Mebane, Walter R.
Sekhon, Jasjeet

Uploaded 09-02-1999
Keywords congressional elections
rational expectations
voter equilibrium
midterm cycle
stochastic choice model
turnout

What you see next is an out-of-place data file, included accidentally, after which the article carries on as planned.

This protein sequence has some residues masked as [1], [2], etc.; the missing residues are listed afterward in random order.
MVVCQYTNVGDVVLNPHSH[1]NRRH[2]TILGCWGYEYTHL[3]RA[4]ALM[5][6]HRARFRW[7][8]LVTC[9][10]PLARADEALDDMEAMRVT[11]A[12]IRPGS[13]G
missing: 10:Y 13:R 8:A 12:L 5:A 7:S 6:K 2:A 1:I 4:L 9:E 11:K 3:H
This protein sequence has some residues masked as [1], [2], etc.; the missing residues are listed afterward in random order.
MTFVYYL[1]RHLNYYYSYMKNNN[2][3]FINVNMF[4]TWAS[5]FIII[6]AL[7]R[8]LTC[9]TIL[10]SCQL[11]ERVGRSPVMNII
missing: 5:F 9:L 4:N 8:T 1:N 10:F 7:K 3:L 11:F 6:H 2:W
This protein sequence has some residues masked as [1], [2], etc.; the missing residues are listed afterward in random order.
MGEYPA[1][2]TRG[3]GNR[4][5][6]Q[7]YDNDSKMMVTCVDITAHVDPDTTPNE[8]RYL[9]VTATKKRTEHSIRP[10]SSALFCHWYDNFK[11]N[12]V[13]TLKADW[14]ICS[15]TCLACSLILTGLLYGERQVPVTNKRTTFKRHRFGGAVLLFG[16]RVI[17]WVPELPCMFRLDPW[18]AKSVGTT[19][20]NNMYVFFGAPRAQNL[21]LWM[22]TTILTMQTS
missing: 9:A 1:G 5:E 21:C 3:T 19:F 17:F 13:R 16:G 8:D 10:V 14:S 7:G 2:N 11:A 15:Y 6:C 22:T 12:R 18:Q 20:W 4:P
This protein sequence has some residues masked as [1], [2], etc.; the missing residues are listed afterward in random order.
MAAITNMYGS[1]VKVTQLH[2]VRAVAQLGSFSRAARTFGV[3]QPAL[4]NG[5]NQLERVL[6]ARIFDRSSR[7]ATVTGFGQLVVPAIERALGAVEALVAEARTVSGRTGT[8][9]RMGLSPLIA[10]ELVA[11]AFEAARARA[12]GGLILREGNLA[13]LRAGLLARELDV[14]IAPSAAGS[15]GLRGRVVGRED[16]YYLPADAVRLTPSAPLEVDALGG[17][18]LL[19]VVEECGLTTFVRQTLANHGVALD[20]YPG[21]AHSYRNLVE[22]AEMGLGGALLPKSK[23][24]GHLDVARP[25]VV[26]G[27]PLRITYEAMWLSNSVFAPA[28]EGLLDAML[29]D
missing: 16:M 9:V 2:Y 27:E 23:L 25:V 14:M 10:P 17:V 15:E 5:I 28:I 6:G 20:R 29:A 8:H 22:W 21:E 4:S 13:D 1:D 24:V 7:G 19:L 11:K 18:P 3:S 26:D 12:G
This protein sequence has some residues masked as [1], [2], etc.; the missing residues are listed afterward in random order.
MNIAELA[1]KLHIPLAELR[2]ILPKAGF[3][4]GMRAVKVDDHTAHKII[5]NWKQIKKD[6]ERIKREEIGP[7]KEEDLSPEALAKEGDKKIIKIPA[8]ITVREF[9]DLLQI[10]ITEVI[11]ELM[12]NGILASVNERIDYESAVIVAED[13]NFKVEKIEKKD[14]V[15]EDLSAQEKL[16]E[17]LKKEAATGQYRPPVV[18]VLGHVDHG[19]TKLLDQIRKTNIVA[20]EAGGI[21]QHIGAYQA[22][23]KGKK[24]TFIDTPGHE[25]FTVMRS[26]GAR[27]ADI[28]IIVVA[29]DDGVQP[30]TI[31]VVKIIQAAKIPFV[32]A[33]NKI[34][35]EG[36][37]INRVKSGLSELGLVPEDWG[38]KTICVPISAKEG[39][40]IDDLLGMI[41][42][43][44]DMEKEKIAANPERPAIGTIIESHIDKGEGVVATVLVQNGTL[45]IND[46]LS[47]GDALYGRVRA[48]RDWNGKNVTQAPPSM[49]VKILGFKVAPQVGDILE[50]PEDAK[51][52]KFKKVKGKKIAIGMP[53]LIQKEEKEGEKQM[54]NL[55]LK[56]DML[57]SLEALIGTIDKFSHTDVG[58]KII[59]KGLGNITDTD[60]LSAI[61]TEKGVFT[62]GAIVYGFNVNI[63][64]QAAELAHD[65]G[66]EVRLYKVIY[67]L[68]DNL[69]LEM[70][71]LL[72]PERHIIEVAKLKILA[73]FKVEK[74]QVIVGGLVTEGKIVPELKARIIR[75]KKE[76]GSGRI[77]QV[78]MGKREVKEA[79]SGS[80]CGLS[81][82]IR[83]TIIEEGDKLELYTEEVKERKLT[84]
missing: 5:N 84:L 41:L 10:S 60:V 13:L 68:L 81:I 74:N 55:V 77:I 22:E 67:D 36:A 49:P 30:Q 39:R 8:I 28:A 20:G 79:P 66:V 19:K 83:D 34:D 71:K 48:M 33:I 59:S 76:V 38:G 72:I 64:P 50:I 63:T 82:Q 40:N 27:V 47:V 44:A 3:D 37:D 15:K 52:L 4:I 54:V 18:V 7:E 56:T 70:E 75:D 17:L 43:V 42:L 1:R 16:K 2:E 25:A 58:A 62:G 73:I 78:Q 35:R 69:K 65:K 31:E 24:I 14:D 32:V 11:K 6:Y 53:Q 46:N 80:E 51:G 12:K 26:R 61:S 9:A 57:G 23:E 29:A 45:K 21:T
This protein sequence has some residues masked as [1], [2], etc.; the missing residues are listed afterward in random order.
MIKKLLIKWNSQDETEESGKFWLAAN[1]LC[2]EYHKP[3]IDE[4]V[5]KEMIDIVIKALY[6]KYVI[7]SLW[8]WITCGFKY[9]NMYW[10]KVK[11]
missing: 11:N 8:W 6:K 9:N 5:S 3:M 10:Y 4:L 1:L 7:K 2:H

Abstract Individuals' turnout decisions and vote choices for the House of Representatives have been coordinated in recent midterm election years, with each eligible voter (each elector) using a strategy that features policy moderation. Coordination is defined as a rational expectations equilibrium among electors, in which each elector has both common knowledge and private information about the election outcome. Stochastic choice models estimated using individual-level data from the American National Election Study Post-Election Surveys of years 1978-1998 support coordination, but a model in which electors act non-strategically to moderate policy has very similar behavioral implications and also works well. The empirical coordinating model satisfies the fixed point condition that defines the common knowledge expectation electors have about the election outcome in the equilibrium of the theoretical model. Both the coordinating and non-strategic models are capable of generating a midterm cycle in which the President's party usually loses vote share at midterm. Both models correctly flag 1998 as an exception to that pattern: the Republican party had policy positions that were too conservative for most electors. Moderation at midterm has usually been based on electors' expectations that the House will dominate the President in determining post-election policy.